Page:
It’s no secret that there is still a great deal of legacy technology running the insurance business typically mainframes. Not that there is anything wrong with that many of these systems have been perfected, tweaked and honed over the years, to the point that they continue to support operations in a robust and secure way.
However, a recent study suggests that many of these systems may be starting to get in the way of progress. Numerous executives now view their legacy systems as detriments to competing in an increasingly digitized marketplace. A new report from State Street, based on a recent survey of 321 insurance industry executives conducted by the Economist Intelligence Unit, finds overwhelming demand for new technology platforms to face a fast-changing market.
Is it a case of blaming technology for management shortsightedness, or is the technology itself now a roadblock? Throughout the course of the information technology revolution in recent decades, there has been a presumption that dropping the latest and greatest technology on top of organizations often at huge cost will suddenly start to deliver profits and attract new customers. It’s important to be technology savvy, but it’s even more important to have good, entrepreneurial management that is open to innovation.
Much of the pressure for innovation in the insurance industry may be coming from customers themselves. Namely, the survey finds the market for insurance products is undergoing disruptive change with 78 percent of respondents facing growing demand from their customers to invest in new technology. To meet that demand, insurers are investing in customer relationship management systems (58 percent), social media tools (57 percent) and technology to capture new customer insights (50 percent).
The challenge for many insurers isn’t the performance of their legacy systems per se; it’s that competitive upstarts are launching with the latest generation of cloud, mobile and analytic—friendly platforms. Close to half of the executives surveyed, 48 percent, say they spend a considerable amount of time struggling with legacy IT issues.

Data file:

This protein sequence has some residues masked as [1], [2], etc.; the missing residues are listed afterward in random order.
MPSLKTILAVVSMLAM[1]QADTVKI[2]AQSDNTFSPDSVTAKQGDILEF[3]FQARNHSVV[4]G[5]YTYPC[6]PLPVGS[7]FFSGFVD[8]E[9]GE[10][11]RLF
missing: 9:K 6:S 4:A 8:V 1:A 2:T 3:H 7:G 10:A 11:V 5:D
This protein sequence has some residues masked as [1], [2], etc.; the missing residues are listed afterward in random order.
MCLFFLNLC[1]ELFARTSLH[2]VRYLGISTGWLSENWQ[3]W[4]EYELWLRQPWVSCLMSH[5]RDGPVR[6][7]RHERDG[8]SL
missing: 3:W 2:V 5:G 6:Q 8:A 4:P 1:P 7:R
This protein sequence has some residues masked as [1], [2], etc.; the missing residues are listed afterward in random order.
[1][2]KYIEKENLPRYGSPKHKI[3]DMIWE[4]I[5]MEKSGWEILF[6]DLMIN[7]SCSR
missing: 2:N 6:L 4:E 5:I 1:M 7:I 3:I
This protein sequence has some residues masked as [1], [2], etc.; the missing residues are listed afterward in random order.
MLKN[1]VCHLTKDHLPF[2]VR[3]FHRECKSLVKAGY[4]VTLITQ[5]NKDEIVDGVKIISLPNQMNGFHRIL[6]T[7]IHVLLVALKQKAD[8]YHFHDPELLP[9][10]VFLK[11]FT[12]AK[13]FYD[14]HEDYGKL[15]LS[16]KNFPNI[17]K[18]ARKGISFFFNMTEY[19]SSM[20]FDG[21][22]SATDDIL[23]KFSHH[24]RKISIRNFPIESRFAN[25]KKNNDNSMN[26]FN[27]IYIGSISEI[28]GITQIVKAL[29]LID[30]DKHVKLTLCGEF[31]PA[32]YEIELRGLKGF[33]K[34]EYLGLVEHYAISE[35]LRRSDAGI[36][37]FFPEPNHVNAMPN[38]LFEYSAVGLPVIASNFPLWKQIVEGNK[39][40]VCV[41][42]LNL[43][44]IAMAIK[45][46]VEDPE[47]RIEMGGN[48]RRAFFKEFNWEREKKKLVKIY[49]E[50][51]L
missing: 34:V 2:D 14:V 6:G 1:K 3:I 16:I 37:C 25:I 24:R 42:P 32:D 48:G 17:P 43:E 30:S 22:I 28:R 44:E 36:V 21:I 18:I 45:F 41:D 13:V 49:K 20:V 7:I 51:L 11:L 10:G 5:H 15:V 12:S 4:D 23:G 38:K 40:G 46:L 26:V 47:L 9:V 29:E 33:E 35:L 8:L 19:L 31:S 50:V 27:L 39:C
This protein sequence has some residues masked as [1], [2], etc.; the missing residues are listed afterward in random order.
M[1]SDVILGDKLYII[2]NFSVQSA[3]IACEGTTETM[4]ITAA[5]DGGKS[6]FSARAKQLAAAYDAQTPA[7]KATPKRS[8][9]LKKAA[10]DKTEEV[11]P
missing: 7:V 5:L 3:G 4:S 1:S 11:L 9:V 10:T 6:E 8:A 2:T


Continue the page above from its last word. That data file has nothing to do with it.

Even the asset management side of the business which typically get first pick at more modern systems encounters this challenge. The survey finds fewer than two thirds (58 percent) are very confident their current technology and operating platforms can support changes to investment strategy and only nine percent rank as “excellent” their ability to integrate investment data from multiple sources to achieve a comprehensive portfolio view.
Organizing and managing technology resources is also a challenge. The survey finds a significant cultural divide between the IT and business sides of insurance companies. Only 28 percent of insurance executives feel their technology operations are aligned with their businesses. In addition, only 39 percent can say that their organizations have mastered the art and science of collecting and aggregating data that can be turned into actionable insights.
Of course, it’s never advisable to rip and replace legacy systems with something entirely new. Much better, instead, to choose from a range of less radical solutions and approaches, such as service-orienting key aspects of legacy applications so they are available as standardized interfaces across enterprises, or developing a private cloud and data virtualization layer that makes back-end systems and data available to all decision makers and new applications. Even today’s modern mainframes IBM’s System z are highly configurable to support cloud, mobile and big data analytics, as well as even run Linux and Windows applications. All it takes is enlightened management, working with business-minded IT leaders, to determine where these new investments should be made.
Joe McKendrick is an author, consultant, blogger and frequent INN contributor specializing in information technology.
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